The Dexter Underpass
Commuters cursing delays at the narrow railroad underpass on the west end of Dexter should direct their anger at Charles Warner’s cow.
The bridge over Dexter-Pinckney Road was designed in 1890 by Frederick Blackburn Pelham, the first African American to graduate from the University of Michigan in engineering. But it might never have been built if Warner’s cow hadn’t calved on Sunday morning, March 20, 1887.
When Warner didn’t show up for church, his parents, Dennis and Martha Warner, became concerned. That afternoon they walked from their house in the village toward Charles’s farm, which he had taken over from them years before. As they began to cross the tracks, the Michigan Central’s Limited Express roared around the curve at forty-five miles per hour. Dennis Warner made it across, but his wife did not. “Mrs. Warner evidently became slightly confused, hesitated an instant, and just as she stepped from the track was struck by the pilot [cowcatcher] of the locomotive, throwing her head against the cylinder, crushing her skull and killing her instantly,” reported the Dexter Leader.
To be going so fast, the train must not have stopped at the train station at Third and Broad, rebuilt just a year earlier. But an inquest determined the railroad was not at fault. The Michigan Central, which ran from Detroit to Chicago, had been rolling through Dexter since 1841.
The Warners were early Dexter settlers. In 1837, when the crops failed on his farm, Dennis Warner came into town and found work shoveling gravel on the embankment being built for the railroad. He also started making shoes, and parlayed that into a general mercantile business. At the time of his wife’s death, he owned a whole block of stores on the south side of Main Street.
The accident cast a “pall of gloom over the entire community,” reported the Leader. After the funeral, held at the Congregational church on Fifth Street, townsfolk began petitioning the railroad to build a bridge at the crossing. At the time the Michigan Central was making improvements all along the line, and the railroad assigned Pelham, a young civil engineer whose specialty was bridge building, to design new bridges over the road and over Mill Creek. Both elegant stone structures are still there, the latter behind the fire station at the end of Warrior Park.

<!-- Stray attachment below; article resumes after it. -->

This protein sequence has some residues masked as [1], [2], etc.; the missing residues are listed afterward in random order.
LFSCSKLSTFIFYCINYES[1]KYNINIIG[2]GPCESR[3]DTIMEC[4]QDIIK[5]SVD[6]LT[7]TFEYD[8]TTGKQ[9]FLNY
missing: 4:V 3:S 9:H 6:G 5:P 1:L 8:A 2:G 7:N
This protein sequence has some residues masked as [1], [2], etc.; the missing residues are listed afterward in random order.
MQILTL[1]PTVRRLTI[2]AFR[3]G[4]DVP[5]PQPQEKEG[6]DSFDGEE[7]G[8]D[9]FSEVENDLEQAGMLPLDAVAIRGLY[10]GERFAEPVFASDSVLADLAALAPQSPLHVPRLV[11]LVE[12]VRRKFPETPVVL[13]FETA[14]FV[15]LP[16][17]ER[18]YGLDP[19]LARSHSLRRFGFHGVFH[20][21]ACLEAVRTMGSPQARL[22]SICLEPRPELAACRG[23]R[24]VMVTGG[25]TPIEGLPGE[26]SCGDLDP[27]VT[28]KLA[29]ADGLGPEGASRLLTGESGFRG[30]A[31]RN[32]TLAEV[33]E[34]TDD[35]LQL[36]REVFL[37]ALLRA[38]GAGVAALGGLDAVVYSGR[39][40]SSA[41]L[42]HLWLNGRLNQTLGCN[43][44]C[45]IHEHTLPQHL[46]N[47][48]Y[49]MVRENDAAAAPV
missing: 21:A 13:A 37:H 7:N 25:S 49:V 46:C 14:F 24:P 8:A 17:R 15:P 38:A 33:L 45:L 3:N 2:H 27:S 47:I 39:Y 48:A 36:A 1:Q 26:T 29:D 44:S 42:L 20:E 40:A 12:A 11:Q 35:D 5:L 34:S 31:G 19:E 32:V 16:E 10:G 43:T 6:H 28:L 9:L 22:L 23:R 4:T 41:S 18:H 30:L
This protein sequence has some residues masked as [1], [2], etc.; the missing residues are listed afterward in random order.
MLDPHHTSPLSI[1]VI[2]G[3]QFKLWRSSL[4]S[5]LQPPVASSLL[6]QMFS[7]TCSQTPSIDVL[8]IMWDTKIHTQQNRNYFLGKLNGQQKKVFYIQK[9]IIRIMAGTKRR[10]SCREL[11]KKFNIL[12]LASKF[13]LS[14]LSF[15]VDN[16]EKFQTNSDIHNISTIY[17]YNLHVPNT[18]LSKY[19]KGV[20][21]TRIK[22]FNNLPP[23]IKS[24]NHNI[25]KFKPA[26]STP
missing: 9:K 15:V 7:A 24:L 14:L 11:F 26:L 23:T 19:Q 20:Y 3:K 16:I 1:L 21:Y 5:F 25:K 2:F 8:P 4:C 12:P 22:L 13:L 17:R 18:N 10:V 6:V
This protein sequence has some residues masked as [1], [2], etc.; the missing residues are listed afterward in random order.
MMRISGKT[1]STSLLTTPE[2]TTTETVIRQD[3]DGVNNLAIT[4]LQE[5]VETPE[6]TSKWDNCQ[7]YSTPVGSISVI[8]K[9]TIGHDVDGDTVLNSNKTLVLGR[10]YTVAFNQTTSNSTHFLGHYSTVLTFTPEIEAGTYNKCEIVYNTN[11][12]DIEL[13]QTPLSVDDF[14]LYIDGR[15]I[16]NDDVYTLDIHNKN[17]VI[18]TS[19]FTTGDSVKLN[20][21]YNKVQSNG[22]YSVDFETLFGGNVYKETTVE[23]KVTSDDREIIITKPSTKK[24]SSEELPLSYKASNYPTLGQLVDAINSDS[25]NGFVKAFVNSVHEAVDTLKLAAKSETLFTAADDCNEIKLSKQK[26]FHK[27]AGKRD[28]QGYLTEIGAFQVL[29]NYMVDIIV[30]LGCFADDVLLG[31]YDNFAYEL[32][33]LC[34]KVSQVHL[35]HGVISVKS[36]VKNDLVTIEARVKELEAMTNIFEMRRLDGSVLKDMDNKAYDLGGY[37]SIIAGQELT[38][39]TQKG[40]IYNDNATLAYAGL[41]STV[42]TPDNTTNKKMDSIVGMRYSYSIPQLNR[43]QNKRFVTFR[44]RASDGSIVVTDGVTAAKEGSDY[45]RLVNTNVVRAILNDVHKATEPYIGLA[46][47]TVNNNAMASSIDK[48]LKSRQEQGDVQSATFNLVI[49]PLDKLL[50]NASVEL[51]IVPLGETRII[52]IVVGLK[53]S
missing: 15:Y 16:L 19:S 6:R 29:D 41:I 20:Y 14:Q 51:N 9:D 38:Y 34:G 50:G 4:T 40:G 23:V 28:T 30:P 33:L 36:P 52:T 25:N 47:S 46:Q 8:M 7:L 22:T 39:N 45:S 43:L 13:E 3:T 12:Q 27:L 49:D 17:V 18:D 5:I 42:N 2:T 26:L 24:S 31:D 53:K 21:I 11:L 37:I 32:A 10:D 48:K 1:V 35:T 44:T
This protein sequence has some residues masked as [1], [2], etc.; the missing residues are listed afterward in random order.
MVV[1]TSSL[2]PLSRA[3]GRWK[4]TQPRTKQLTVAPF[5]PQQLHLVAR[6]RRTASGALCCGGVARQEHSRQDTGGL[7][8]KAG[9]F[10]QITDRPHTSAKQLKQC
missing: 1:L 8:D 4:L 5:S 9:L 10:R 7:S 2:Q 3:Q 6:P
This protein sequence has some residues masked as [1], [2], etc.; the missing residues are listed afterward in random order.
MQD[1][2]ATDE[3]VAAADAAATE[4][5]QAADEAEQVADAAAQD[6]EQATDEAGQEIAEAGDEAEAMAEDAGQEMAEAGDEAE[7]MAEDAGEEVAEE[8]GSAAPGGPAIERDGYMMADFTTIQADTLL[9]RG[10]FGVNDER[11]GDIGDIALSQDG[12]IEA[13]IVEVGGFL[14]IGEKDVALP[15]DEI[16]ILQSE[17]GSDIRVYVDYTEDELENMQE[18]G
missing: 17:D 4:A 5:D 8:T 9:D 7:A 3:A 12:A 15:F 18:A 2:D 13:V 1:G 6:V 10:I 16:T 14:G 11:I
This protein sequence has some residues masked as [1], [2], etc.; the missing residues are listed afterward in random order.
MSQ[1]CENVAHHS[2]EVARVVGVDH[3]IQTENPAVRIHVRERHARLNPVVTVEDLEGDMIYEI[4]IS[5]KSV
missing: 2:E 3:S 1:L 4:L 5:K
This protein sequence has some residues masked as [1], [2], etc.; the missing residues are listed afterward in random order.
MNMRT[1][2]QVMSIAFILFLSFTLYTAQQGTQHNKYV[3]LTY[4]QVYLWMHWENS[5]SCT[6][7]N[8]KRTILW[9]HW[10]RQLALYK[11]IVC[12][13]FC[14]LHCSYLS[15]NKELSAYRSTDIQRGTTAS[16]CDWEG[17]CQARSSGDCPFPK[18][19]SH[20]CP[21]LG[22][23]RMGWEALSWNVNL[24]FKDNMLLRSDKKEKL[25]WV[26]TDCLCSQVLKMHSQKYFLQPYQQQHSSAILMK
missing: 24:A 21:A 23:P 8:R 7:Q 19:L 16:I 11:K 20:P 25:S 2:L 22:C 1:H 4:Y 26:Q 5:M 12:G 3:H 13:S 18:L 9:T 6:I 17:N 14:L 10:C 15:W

Pelham began working for the Michigan Central as an assistant engineer the year Martha Warner died, shortly after his graduation from the U-M. Born in 1865, he had grown up in Detroit, the youngest of seven children of Robert and Frances Pelham, who had moved from Virginia. Robert Pelham was a stonemason, and his son often worked with him on projects around Detroit.
Frederick Pelham excelled in math. According to The Michigan Manual of Freedmen’s Progress, published in 1915, he graduated at the top of his U-M class. The Dexter underpass was the most unusual of the twenty bridges that Pelham designed in Michigan because of its skew arch, a design used when bridges are not perpendicular to crossings. Before putting in the stone arch, the workers dug under the rail bed and put in a temporary wooden frame. They used the soil they removed to raise the banks of Mill Creek and straighten it out, filling in an old millrace so that the creek wouldn’t harm the new bridge.
Stone bridges were the best available at the time for durability, strength, and easy maintenance, but only wealthier railroads could afford them. “The enormous amounts of labor needed--especially the skilled labor of stonemasons--made this type of bridge costly,” explains Charles Hyde, author of Historic Highway Bridges of Michigan.
For the Dexter bridges the masons collected stones from Mill Creek and sized them by hand. One of the stonemasons was Peter McGinn. “He worked on viaducts in Ireland; he knew how to cut stone,” said his granddaughter, Alice Vencil, in an interview in October, a month before she died. According to Vencil, her grandfather came to Michigan to work with the railroad on bridges all around the state.
Neither McGinn nor Pelham has his name among those engraved under the bridge; the persons so honored are higher officials--H. B. Ledyard, the Michigan Central president, and L. D. Hawks, the railroad’s head engineer.
After graduating from the U-M, Pelham returned to Detroit to live with his parents. He did some work on the interurban system there, taught Sunday school at Detroit’s Bethel AME Church, and was a member of the Michigan Engineering Society and the YMCA. Pelham died at age thirty in 1895.
Longtime Dexter residents recall that it used to be common for engineering students from the U-M to make field trips to study Pelham’s bridge and its skew arch. For decades, the underpass was fine for pedestrians and horse-drawn buggies, and later for automobiles. But as the area’s population has grown and traffic has increased, it has become more of a bottleneck, especially during rush hours.
Officials are considering two possible solutions: building a bypass from Parker Road to Dexter-Pinckney Road west of Gordon Hall, or building a new underpass just to the south and retaining the current one for pedestrians and bicycles. But altering Pelham’s masterpiece isn’t on the table.